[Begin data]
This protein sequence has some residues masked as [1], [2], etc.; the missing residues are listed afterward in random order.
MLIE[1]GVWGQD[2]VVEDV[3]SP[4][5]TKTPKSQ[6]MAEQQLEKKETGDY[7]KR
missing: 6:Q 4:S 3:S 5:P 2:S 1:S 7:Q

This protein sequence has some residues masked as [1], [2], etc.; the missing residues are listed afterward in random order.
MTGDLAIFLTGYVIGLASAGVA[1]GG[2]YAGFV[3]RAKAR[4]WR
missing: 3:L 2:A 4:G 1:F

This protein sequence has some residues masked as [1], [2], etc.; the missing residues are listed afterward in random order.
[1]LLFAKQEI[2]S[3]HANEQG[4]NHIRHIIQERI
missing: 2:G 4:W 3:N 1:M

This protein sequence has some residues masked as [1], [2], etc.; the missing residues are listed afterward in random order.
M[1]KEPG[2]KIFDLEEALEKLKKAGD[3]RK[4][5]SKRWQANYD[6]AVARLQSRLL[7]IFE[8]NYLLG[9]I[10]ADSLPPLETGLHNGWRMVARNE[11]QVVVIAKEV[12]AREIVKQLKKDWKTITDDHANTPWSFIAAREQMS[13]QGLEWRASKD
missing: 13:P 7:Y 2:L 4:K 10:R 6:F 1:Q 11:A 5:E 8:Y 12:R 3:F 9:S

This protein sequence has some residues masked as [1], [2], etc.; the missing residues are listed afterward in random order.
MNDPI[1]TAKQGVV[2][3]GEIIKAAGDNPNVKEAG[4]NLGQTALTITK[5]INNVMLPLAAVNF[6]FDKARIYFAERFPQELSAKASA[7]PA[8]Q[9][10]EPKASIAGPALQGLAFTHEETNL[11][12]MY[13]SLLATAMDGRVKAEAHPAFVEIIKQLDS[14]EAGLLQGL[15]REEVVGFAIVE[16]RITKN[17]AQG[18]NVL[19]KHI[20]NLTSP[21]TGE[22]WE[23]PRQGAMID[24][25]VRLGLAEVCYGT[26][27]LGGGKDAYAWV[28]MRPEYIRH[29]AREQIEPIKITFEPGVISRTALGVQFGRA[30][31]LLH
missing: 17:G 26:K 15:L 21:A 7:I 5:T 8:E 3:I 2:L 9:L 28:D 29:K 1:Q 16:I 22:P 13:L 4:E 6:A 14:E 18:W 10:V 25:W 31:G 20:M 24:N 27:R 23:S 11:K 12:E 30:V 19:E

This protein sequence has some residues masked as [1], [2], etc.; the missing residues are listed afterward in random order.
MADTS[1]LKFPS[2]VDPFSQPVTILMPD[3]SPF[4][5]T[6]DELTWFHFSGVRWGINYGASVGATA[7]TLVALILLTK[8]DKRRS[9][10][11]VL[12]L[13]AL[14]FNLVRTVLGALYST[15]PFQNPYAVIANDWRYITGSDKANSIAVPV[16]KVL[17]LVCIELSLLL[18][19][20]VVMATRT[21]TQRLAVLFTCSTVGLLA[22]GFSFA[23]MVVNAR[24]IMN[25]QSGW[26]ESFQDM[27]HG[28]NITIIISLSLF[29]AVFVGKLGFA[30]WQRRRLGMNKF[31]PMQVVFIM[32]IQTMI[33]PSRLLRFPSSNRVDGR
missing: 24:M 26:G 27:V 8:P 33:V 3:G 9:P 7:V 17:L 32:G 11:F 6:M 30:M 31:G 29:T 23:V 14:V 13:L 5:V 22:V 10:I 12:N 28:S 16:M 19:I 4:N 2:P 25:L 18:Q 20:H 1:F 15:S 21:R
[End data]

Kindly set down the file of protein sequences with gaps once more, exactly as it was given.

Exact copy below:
This protein sequence has some residues masked as [1], [2], etc.; the missing residues are listed afterward in random order.
MLIE[1]GVWGQD[2]VVEDV[3]SP[4][5]TKTPKSQ[6]MAEQQLEKKETGDY[7]KR
missing: 6:Q 4:S 3:S 5:P 2:S 1:S 7:Q

This protein sequence has some residues masked as [1], [2], etc.; the missing residues are listed afterward in random order.
MTGDLAIFLTGYVIGLASAGVA[1]GG[2]YAGFV[3]RAKAR[4]WR
missing: 3:L 2:A 4:G 1:F

This protein sequence has some residues masked as [1], [2], etc.; the missing residues are listed afterward in random order.
[1]LLFAKQEI[2]S[3]HANEQG[4]NHIRHIIQERI
missing: 2:G 4:W 3:N 1:M

This protein sequence has some residues masked as [1], [2], etc.; the missing residues are listed afterward in random order.
M[1]KEPG[2]KIFDLEEALEKLKKAGD[3]RK[4][5]SKRWQANYD[6]AVARLQSRLL[7]IFE[8]NYLLG[9]I[10]ADSLPPLETGLHNGWRMVARNE[11]QVVVIAKEV[12]AREIVKQLKKDWKTITDDHANTPWSFIAAREQMS[13]QGLEWRASKD
missing: 13:P 7:Y 2:L 4:K 10:R 6:F 1:Q 11:A 5:E 8:Y 12:R 3:F 9:S

This protein sequence has some residues masked as [1], [2], etc.; the missing residues are listed afterward in random order.
MNDPI[1]TAKQGVV[2][3]GEIIKAAGDNPNVKEAG[4]NLGQTALTITK[5]INNVMLPLAAVNF[6]FDKARIYFAERFPQELSAKASA[7]PA[8]Q[9][10]EPKASIAGPALQGLAFTHEETNL[11][12]MY[13]SLLATAMDGRVKAEAHPAFVEIIKQLDS[14]EAGLLQGL[15]REEVVGFAIVE[16]RITKN[17]AQG[18]NVL[19]KHI[20]NLTSP[21]TGE[22]WE[23]PRQGAMID[24][25]VRLGLAEVCYGT[26][27]LGGGKDAYAWV[28]MRPEYIRH[29]AREQIEPIKITFEPGVISRTALGVQFGRA[30][31]LLH
missing: 17:G 26:K 15:L 21:A 7:I 5:T 8:E 3:I 2:L 9:L 28:D 29:K 1:Q 16:I 22:P 13:L 4:E 6:A 14:E 18:W 10:V 25:W 31:G 20:M 24:N 27:R 23:S 11:K 12:E 30:V 19:E

This protein sequence has some residues masked as [1], [2], etc.; the missing residues are listed afterward in random order.
MADTS[1]LKFPS[2]VDPFSQPVTILMPD[3]SPF[4][5]T[6]DELTWFHFSGVRWGINYGASVGATA[7]TLVALILLTK[8]DKRRS[9][10][11]VL[12]L[13]AL[14]FNLVRTVLGALYST[15]PFQNPYAVIANDWRYITGSDKANSIAVPV[16]KVL[17]LVCIELSLLL[18][19][20]VVMATRT[21]TQRLAVLFTCSTVGLLA[22]GFSFA[23]MVVNAR[24]IMN[25]QSGW[26]ESFQDM[27]HG[28]NITIIISLSLF[29]AVFVGKLGFA[30]WQRRRLGMNKF[31]PMQVVFIM[32]IQTMI[33]PSRLLRFPSSNRVDGR
missing: 24:M 26:G 27:V 8:P 33:V 3:G 9:P 7:V 17:L 32:G 11:F 6:M 30:M 31:G 29:T 23:V 14:V 13:L 5:V 22:V 10:I 12:N 28:S 16:M 19:I 4:N 2:P 25:L 18:Q 20:H 1:F 15:S 21:R